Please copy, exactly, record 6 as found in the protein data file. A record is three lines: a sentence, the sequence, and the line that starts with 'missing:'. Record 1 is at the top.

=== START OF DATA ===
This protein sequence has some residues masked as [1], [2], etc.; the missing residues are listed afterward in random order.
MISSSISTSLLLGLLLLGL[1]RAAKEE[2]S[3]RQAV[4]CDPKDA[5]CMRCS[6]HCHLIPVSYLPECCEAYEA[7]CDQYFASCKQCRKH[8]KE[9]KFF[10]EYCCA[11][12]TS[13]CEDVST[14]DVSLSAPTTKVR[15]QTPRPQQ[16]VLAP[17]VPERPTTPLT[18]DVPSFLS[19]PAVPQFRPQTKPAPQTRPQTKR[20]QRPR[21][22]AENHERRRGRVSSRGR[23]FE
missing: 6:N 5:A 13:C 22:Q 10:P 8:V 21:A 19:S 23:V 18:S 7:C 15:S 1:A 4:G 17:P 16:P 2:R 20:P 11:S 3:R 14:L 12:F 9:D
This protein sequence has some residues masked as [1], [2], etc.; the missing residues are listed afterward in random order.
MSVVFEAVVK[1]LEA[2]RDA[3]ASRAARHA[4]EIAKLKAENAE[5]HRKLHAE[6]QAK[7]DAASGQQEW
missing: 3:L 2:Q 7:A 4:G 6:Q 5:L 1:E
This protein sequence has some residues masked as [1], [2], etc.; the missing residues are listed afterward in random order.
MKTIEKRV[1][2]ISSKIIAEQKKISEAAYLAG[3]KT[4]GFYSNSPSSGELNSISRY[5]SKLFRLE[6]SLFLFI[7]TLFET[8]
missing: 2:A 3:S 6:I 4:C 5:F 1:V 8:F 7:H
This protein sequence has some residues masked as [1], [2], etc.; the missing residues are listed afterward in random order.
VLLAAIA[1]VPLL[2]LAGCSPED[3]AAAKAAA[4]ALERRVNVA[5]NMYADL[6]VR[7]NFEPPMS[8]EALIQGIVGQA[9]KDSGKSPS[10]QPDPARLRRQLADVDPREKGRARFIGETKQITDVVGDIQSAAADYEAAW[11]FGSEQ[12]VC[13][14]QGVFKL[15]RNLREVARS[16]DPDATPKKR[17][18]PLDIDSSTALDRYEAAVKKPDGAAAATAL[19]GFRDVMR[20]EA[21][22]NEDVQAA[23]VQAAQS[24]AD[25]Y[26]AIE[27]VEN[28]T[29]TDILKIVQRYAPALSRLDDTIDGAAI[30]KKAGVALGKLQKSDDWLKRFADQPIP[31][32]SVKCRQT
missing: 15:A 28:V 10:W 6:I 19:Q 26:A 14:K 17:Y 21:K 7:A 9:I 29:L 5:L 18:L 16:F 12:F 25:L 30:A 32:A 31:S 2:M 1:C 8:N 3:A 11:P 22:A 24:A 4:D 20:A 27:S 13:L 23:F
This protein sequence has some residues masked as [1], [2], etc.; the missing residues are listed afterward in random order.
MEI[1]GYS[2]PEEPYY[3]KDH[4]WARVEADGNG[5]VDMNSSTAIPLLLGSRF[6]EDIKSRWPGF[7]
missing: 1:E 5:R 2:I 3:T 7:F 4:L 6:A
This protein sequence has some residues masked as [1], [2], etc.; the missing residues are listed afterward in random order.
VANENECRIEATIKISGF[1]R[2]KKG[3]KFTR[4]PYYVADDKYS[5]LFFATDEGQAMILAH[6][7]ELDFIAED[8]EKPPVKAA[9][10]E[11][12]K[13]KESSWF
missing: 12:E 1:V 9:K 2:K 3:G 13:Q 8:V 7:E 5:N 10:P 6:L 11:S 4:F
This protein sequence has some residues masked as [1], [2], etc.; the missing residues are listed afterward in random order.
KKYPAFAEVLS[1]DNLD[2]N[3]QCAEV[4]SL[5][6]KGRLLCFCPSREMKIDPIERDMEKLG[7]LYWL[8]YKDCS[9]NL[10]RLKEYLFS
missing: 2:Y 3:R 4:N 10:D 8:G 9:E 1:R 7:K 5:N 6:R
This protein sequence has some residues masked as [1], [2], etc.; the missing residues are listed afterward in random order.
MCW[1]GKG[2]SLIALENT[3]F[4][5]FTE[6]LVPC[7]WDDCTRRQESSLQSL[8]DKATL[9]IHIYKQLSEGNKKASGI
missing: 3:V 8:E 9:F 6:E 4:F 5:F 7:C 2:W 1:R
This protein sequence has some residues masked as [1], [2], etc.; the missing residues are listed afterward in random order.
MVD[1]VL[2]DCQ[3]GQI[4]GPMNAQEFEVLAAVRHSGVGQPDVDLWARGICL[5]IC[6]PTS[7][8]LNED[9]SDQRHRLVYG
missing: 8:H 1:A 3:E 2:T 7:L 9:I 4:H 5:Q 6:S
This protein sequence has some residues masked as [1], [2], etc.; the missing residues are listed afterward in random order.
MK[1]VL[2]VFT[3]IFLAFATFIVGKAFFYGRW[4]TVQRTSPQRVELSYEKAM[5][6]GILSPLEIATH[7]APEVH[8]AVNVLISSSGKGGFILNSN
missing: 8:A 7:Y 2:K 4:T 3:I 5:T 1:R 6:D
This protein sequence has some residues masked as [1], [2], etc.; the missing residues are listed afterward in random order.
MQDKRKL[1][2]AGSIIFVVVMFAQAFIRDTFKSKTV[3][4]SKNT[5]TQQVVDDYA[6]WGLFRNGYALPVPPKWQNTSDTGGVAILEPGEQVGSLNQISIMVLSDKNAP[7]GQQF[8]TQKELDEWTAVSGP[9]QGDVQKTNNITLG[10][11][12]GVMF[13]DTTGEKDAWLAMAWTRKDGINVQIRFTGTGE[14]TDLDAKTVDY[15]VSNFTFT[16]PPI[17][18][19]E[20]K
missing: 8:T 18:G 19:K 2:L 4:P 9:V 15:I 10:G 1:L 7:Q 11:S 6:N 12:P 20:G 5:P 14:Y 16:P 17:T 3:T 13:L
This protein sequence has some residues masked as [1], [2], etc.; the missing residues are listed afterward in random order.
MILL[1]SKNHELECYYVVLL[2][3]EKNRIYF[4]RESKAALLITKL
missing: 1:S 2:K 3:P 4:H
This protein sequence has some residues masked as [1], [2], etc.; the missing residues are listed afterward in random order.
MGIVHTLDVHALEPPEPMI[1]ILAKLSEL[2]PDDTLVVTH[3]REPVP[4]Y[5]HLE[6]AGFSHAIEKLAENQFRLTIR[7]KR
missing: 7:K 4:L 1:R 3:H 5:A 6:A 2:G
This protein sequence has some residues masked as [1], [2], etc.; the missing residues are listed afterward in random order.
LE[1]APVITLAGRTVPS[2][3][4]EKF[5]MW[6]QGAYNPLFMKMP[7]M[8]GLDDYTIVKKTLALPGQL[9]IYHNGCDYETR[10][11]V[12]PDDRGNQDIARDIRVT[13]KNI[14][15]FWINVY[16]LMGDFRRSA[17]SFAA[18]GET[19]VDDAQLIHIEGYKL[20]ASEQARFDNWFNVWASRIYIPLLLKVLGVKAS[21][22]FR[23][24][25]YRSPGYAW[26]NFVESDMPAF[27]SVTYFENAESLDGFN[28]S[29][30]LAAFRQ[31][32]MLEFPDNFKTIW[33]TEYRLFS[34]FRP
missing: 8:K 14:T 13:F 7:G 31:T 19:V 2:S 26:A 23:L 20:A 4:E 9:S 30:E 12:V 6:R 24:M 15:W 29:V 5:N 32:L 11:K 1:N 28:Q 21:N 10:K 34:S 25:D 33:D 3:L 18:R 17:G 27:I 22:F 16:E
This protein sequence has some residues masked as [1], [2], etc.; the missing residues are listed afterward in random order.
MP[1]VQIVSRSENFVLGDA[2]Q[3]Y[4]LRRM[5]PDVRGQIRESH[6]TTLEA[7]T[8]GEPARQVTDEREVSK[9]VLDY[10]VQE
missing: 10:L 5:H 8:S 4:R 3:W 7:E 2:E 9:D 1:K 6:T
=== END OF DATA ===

This protein sequence has some residues masked as [1], [2], etc.; the missing residues are listed afterward in random order.
VANENECRIEATIKISGF[1]R[2]KKG[3]KFTR[4]PYYVADDKYS[5]LFFATDEGQAMILAH[6][7]ELDFIAED[8]EKPPVKAA[9][10]E[11][12]K[13]KESSWF
missing: 12:E 1:V 9:K 2:K 3:G 13:Q 8:V 7:E 5:N 10:P 6:L 11:S 4:F